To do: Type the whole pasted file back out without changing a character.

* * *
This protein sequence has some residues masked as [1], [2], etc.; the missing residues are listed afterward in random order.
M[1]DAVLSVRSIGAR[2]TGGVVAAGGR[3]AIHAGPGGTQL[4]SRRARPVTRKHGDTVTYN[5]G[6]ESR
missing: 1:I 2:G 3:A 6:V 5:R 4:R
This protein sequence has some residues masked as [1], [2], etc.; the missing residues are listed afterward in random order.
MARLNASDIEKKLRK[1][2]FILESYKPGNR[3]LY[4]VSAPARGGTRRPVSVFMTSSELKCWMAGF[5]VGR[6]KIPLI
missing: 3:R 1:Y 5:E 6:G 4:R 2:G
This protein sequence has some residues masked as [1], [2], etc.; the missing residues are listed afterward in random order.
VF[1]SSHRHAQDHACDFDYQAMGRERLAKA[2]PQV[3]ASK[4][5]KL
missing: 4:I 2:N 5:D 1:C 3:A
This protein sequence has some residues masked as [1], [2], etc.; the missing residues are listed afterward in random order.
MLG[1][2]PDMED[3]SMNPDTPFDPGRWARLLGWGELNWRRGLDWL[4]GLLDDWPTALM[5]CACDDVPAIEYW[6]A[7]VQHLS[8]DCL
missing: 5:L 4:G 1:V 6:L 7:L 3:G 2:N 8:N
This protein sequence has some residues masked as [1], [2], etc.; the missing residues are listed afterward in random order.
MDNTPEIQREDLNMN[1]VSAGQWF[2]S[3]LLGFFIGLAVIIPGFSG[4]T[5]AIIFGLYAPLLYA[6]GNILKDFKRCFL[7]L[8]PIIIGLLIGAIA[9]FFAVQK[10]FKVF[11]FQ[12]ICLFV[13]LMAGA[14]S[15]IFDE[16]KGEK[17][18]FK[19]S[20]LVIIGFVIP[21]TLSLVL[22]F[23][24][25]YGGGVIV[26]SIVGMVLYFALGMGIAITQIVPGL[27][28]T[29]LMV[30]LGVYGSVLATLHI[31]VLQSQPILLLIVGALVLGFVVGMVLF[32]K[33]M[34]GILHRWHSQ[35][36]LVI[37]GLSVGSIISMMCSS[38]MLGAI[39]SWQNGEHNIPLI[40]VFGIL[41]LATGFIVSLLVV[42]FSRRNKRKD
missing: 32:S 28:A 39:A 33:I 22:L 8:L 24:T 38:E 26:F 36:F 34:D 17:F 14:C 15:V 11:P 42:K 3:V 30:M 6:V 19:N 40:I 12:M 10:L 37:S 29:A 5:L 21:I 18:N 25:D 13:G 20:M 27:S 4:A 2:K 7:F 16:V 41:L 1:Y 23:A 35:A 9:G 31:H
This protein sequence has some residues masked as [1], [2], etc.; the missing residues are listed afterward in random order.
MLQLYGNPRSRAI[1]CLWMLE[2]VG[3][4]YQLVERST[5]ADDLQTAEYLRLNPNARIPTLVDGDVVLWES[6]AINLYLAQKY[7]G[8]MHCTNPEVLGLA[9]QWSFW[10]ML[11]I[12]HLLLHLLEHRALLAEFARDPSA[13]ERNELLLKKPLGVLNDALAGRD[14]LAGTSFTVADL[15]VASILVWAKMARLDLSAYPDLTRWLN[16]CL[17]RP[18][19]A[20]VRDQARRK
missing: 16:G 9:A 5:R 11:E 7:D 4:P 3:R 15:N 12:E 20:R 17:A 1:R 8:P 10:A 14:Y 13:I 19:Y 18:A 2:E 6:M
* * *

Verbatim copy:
This protein sequence has some residues masked as [1], [2], etc.; the missing residues are listed afterward in random order.
M[1]DAVLSVRSIGAR[2]TGGVVAAGGR[3]AIHAGPGGTQL[4]SRRARPVTRKHGDTVTYN[5]G[6]ESR
missing: 1:I 2:G 3:A 6:V 5:R 4:R
This protein sequence has some residues masked as [1], [2], etc.; the missing residues are listed afterward in random order.
MARLNASDIEKKLRK[1][2]FILESYKPGNR[3]LY[4]VSAPARGGTRRPVSVFMTSSELKCWMAGF[5]VGR[6]KIPLI
missing: 3:R 1:Y 5:E 6:G 4:R 2:G
This protein sequence has some residues masked as [1], [2], etc.; the missing residues are listed afterward in random order.
VF[1]SSHRHAQDHACDFDYQAMGRERLAKA[2]PQV[3]ASK[4][5]KL
missing: 4:I 2:N 5:D 1:C 3:A
This protein sequence has some residues masked as [1], [2], etc.; the missing residues are listed afterward in random order.
MLG[1][2]PDMED[3]SMNPDTPFDPGRWARLLGWGELNWRRGLDWL[4]GLLDDWPTALM[5]CACDDVPAIEYW[6]A[7]VQHLS[8]DCL
missing: 5:L 4:G 1:V 6:L 7:L 3:G 2:N 8:N
This protein sequence has some residues masked as [1], [2], etc.; the missing residues are listed afterward in random order.
MDNTPEIQREDLNMN[1]VSAGQWF[2]S[3]LLGFFIGLAVIIPGFSG[4]T[5]AIIFGLYAPLLYA[6]GNILKDFKRCFL[7]L[8]PIIIGLLIGAIA[9]FFAVQK[10]FKVF[11]FQ[12]ICLFV[13]LMAGA[14]S[15]IFDE[16]KGEK[17][18]FK[19]S[20]LVIIGFVIP[21]TLSLVL[22]F[23][24][25]YGGGVIV[26]SIVGMVLYFALGMGIAITQIVPGL[27][28]T[29]LMV[30]LGVYGSVLATLHI[31]VLQSQPILLLIVGALVLGFVVGMVLF[32]K[33]M[34]GILHRWHSQ[35][36]LVI[37]GLSVGSIISMMCSS[38]MLGAI[39]SWQNGEHNIPLI[40]VFGIL[41]LATGFIVSLLVV[42]FSRRNKRKD
missing: 32:S 28:A 39:A 33:I 22:L 8:L 24:T 38:E 26:F 36:F 34:D 17:F 14:C 15:V 11:P 42:K 3:V 30:M 6:V 19:N 40:I 12:M 10:L 37:S 29:A 5:L 21:I 18:N 25:D 13:G 20:M 27:S 4:A 2:K 7:F 16:V 41:L 1:Y 23:A 35:A 9:G 31:H
This protein sequence has some residues masked as [1], [2], etc.; the missing residues are listed afterward in random order.
MLQLYGNPRSRAI[1]CLWMLE[2]VG[3][4]YQLVERST[5]ADDLQTAEYLRLNPNARIPTLVDGDVVLWES[6]AINLYLAQKY[7]G[8]MHCTNPEVLGLA[9]QWSFW[10]ML[11]I[12]HLLLHLLEHRALLAEFARDPSA[13]ERNELLLKKPLGVLNDALAGRD[14]LAGTSFTVADL[15]VASILVWAKMARLDLSAYPDLTRWLN[16]CL[17]RP[18][19]A[20]VRDQARRK
missing: 16:G 9:A 5:R 11:E 7:D 4:P 3:R 15:N 12:E 20:R 17:A 1:R 8:P 10:A 14:Y 13:I 19:Y 18:A 2:E 6:M